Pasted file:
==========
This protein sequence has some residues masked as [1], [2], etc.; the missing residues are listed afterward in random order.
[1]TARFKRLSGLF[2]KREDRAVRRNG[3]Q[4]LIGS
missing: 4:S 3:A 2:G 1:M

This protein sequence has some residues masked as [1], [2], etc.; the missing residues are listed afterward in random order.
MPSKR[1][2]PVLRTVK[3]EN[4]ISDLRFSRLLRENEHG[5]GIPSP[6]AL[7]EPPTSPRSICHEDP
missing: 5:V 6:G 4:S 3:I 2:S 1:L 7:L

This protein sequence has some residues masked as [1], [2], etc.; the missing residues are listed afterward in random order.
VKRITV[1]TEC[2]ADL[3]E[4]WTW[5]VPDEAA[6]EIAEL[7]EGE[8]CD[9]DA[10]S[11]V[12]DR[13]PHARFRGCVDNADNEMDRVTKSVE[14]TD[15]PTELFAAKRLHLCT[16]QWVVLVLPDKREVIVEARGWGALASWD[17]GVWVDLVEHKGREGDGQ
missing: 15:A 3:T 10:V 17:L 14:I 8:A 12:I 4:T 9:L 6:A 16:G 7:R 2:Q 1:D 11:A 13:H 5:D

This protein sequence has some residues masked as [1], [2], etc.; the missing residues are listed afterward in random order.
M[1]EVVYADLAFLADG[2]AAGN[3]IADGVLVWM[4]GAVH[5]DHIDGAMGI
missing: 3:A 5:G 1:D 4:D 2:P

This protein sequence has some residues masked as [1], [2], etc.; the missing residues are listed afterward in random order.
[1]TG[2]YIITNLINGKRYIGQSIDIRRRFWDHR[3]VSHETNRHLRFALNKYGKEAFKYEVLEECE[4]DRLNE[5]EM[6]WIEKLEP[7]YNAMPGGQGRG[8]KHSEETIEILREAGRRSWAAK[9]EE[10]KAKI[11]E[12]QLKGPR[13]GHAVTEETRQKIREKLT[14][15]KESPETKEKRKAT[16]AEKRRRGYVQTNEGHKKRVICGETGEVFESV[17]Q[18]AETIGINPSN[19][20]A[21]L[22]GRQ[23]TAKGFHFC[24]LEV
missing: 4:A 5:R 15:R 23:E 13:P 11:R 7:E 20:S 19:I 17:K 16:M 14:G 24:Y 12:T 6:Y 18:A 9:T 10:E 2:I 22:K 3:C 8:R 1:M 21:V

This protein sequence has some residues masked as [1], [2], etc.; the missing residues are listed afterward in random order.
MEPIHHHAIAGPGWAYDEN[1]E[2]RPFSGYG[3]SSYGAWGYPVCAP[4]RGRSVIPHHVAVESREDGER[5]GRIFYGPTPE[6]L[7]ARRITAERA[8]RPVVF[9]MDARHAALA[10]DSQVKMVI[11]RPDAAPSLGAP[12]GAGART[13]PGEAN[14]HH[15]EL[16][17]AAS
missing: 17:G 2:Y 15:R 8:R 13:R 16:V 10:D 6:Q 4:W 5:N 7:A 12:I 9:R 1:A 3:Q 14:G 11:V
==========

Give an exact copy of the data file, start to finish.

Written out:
This protein sequence has some residues masked as [1], [2], etc.; the missing residues are listed afterward in random order.
[1]TARFKRLSGLF[2]KREDRAVRRNG[3]Q[4]LIGS
missing: 4:S 3:A 2:G 1:M

This protein sequence has some residues masked as [1], [2], etc.; the missing residues are listed afterward in random order.
MPSKR[1][2]PVLRTVK[3]EN[4]ISDLRFSRLLRENEHG[5]GIPSP[6]AL[7]EPPTSPRSICHEDP
missing: 5:V 6:G 4:S 3:I 2:S 1:L 7:L

This protein sequence has some residues masked as [1], [2], etc.; the missing residues are listed afterward in random order.
VKRITV[1]TEC[2]ADL[3]E[4]WTW[5]VPDEAA[6]EIAEL[7]EGE[8]CD[9]DA[10]S[11]V[12]DR[13]PHARFRGCVDNADNEMDRVTKSVE[14]TD[15]PTELFAAKRLHLCT[16]QWVVLVLPDKREVIVEARGWGALASWD[17]GVWVDLVEHKGREGDGQ
missing: 15:A 3:T 10:V 17:L 14:I 8:A 12:I 4:T 9:L 6:A 16:G 7:R 2:Q 1:D 11:A 13:H 5:D

This protein sequence has some residues masked as [1], [2], etc.; the missing residues are listed afterward in random order.
M[1]EVVYADLAFLADG[2]AAGN[3]IADGVLVWM[4]GAVH[5]DHIDGAMGI
missing: 3:A 5:G 1:D 4:D 2:P

This protein sequence has some residues masked as [1], [2], etc.; the missing residues are listed afterward in random order.
[1]TG[2]YIITNLINGKRYIGQSIDIRRRFWDHR[3]VSHETNRHLRFALNKYGKEAFKYEVLEECE[4]DRLNE[5]EM[6]WIEKLEP[7]YNAMPGGQGRG[8]KHSEETIEILREAGRRSWAAK[9]EE[10]KAKI[11]E[12]QLKGPR[13]GHAVTEETRQKIREKLT[14][15]KESPETKEKRKAT[16]AEKRRRGYVQTNEGHKKRVICGETGEVFESV[17]Q[18]AETIGINPSN[19][20]A[21]L[22]GRQ[23]TAKGFHFC[24]LEV
missing: 4:A 5:R 15:R 23:E 13:P 11:R 7:E 20:S 19:I 17:K 16:M 14:G 24:Y 12:T 6:Y 18:A 9:T 10:E 2:I 22:K 3:C 8:R 1:M 21:V

This protein sequence has some residues masked as [1], [2], etc.; the missing residues are listed afterward in random order.
MEPIHHHAIAGPGWAYDEN[1]E[2]RPFSGYG[3]SSYGAWGYPVCAP[4]RGRSVIPHHVAVESREDGER[5]GRIFYGPTPE[6]L[7]ARRITAERA[8]RPVVF[9]MDARHAALA[10]DSQVKMVI[11]RPDAAPSLGAP[12]GAGART[13]PGEAN[14]HH[15]EL[16][17]AAS
missing: 17:G 2:Y 15:R 8:R 13:R 16:V 10:D 6:Q 4:W 5:N 7:A 12:I 9:R 1:A 3:Q 14:G 11:V